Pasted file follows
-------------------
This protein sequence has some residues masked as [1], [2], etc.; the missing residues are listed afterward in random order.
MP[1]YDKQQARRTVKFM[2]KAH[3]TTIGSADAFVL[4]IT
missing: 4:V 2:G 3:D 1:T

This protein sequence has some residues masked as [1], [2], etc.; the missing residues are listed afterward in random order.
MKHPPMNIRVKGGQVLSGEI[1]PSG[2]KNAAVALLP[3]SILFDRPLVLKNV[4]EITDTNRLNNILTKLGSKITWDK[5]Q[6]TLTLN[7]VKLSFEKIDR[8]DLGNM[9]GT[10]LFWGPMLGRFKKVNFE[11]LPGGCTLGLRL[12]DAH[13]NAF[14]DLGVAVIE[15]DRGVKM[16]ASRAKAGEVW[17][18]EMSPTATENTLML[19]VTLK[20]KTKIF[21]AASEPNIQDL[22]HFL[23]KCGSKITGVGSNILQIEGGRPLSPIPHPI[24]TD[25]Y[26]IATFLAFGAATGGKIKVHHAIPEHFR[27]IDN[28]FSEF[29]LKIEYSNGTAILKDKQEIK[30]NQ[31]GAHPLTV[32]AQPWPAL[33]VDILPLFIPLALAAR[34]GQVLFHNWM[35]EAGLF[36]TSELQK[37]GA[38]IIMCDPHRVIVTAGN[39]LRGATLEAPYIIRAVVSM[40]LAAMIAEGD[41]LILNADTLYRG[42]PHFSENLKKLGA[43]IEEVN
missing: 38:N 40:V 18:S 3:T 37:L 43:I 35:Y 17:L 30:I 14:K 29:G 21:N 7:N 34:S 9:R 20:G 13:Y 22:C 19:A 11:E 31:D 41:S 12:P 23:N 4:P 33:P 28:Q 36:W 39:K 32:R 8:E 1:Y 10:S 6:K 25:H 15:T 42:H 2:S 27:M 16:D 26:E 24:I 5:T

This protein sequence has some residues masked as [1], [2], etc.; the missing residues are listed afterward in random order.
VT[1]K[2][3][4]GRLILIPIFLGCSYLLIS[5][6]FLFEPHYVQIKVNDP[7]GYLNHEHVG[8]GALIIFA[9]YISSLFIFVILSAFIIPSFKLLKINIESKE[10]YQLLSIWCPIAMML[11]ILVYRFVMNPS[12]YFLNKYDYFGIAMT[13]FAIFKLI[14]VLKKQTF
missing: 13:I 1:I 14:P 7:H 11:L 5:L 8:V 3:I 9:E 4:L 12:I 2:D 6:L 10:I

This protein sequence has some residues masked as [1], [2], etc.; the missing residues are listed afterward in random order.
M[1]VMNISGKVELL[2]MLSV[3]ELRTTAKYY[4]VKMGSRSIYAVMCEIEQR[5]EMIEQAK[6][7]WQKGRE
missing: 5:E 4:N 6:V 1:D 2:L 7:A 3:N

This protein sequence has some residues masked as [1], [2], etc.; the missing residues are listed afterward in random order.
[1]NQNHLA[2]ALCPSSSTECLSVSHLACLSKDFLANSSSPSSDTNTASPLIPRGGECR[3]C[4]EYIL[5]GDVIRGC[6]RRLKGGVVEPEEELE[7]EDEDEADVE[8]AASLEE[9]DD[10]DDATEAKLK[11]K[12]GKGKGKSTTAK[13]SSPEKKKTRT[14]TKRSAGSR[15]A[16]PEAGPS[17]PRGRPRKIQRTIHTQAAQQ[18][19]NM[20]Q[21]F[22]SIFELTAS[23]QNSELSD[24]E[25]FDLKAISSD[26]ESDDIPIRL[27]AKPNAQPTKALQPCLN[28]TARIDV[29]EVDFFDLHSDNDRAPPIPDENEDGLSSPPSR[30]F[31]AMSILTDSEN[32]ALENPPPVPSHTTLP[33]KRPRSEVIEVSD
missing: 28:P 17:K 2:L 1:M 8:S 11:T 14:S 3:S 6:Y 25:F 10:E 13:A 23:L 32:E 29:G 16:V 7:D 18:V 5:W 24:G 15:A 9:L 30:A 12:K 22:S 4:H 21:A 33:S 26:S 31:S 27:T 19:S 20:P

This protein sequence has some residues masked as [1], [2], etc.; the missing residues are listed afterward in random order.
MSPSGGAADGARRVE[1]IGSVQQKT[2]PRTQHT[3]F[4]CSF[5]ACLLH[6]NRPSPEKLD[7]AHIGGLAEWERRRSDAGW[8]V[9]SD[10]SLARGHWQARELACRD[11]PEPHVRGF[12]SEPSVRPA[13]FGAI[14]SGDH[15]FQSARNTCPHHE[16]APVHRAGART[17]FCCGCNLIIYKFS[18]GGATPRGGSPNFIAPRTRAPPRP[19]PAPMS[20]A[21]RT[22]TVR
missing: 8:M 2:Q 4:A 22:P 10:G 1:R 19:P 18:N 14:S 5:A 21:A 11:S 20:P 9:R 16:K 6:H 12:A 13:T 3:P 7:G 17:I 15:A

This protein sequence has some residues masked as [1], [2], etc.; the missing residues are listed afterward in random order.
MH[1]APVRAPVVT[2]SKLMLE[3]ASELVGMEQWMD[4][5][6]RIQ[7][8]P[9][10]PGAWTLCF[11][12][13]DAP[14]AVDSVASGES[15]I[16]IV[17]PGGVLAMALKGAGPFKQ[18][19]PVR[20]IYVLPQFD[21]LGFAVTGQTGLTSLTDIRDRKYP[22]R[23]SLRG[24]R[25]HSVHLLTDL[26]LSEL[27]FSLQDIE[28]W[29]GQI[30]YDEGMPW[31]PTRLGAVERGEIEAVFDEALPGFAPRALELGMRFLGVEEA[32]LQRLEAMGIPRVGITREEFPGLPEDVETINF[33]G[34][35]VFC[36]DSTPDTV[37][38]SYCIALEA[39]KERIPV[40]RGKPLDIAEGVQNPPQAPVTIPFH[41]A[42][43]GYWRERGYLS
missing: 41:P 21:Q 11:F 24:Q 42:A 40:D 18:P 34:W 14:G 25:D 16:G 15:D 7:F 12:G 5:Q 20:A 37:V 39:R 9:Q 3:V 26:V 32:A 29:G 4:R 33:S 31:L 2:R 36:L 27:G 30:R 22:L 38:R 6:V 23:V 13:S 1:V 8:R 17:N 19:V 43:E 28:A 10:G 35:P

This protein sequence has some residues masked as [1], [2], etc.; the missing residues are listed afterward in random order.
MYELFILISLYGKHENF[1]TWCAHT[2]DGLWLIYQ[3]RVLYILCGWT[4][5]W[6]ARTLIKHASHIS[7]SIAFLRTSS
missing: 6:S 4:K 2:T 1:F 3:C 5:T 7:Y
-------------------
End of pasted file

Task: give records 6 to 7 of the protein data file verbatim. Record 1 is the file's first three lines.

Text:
This protein sequence has some residues masked as [1], [2], etc.; the missing residues are listed afterward in random order.
MSPSGGAADGARRVE[1]IGSVQQKT[2]PRTQHT[3]F[4]CSF[5]ACLLH[6]NRPSPEKLD[7]AHIGGLAEWERRRSDAGW[8]V[9]SD[10]SLARGHWQARELACRD[11]PEPHVRGF[12]SEPSVRPA[13]FGAI[14]SGDH[15]FQSARNTCPHHE[16]APVHRAGART[17]FCCGCNLIIYKFS[18]GGATPRGGSPNFIAPRTRAPPRP[19]PAPMS[20]A[21]RT[22]TVR
missing: 8:M 2:Q 4:A 22:P 10:G 1:R 19:P 18:N 14:S 5:A 21:A 11:S 20:P 9:R 16:K 6:H 12:A 13:T 3:P 7:G 17:I 15:A

This protein sequence has some residues masked as [1], [2], etc.; the missing residues are listed afterward in random order.
MH[1]APVRAPVVT[2]SKLMLE[3]ASELVGMEQWMD[4][5][6]RIQ[7][8]P[9][10]PGAWTLCF[11][12][13]DAP[14]AVDSVASGES[15]I[16]IV[17]PGGVLAMALKGAGPFKQ[18][19]PVR[20]IYVLPQFD[21]LGFAVTGQTGLTSLTDIRDRKYP[22]R[23]SLRG[24]R[25]HSVHLLTDL[26]LSEL[27]FSLQDIE[28]W[29]GQI[30]YDEGMPW[31]PTRLGAVERGEIEAVFDEALPGFAPRALELGMRFLGVEEA[32]LQRLEAMGIPRVGITREEFPGLPEDVETINF[33]G[34][35]VFC[36]DSTPDTV[37][38]SYCIALEA[39]KERIPV[40]RGKPLDIAEGVQNPPQAPVTIPFH[41]A[42][43]GYWRERGYLS
missing: 41:P 21:Q 11:F 24:Q 42:A 40:D 18:P 34:W 14:G 25:D 16:G 15:D 7:F 12:G 5:Q 20:A 37:V 39:R 9:Q 3:V 26:V 32:A 29:G 4:R 33:S 31:L 2:R 36:L 27:G 30:R 22:L 38:R 6:V 23:V 13:S 1:V 8:R 17:N 19:V 43:E 28:A 10:G 35:P